Dalhousie University has been recognized by Times Higher Education magazine for its work on the United Nation’s Sustainable Development Goals.

The publication’s University Impact Rankings rated Dalhousie 85th out of 767 universities that participated in its 2020 report.

Institutions were required to report their progress on at least six of the 17 UN goals. Dalhousie reported on seven and aims to increase that number for next year’s rankings.

“We heard really broadly from our research community that they feel like they’re tackling the world’s problems with their research, but how do we know? How do we measure that?” said vice-president research and innovation Alice Aiken. “The sustainable development goals are a great way to show that we’re working for a larger purpose.”

On its website, the UN describes the Sustainable Development Goals as “the blueprint to achieve a better and more sustainable future for all.” They include metrics such as eliminating poverty, achieving gender equality and cultivating global development partnerships.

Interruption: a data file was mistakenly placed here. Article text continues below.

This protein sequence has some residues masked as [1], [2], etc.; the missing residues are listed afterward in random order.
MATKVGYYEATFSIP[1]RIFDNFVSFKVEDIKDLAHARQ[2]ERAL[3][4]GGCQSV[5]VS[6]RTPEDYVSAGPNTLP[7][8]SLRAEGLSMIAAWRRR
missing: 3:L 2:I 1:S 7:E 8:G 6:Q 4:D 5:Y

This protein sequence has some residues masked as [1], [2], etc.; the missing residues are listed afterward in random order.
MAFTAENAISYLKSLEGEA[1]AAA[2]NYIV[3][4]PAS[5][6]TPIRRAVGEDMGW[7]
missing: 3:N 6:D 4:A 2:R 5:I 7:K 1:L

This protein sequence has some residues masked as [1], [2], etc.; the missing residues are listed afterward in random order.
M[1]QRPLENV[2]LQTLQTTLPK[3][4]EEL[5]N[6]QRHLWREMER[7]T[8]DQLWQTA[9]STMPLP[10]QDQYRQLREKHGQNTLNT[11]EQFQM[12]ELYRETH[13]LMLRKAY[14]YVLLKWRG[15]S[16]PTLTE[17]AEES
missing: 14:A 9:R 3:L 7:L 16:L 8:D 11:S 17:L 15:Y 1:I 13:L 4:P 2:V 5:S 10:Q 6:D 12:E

Dalhousie drew heavily on the UN targets when it developed its Research and Innovation Strategic Plan in 2018, according to Aiken.

The Impact Rankings are part of Times Higher Education’s broader project to rate the overall quality of major post-secondary institutions. First place went to the University of Auckland in New Zealand.

To participate, schools were required to file extensive documentation about both their research activities and the steps they were taking within their own communities. Dalhousie began preparing nearly a year in advance and is now readying for the 2021 list.

Aiken said that an example of Dalhousie’s work on the UN goals is its participation in the Ocean Frontier Institute, which includes several Atlantic Canadian Universities, as well as European researchers, and is focused on using a combination of engineering and social sciences to improve ocean health.

All told, said Aiken, Times Higher Education rated Dalhousie on Metric No.  3, “good health and well-being”; Metric No.  6, “clean water and sanitation”; Metric No.  9, “industry, innovation, and infrastructure”; Metric No.  10, “reduced inequalities”; Metric No.  14, “life below water”; Metric No.  16, “peace, justice and strong institutions”; and Metric No.  17, “partnerships”.

“What the UN said was if we solve these problems by 2030, we will live in a better world. And Dalhousie is part of that,” added Aiken. “It’s very motivating for people to see themselves as part of the bigger picture.”


Disclosure: Dalhousie is a client of Entrevestor.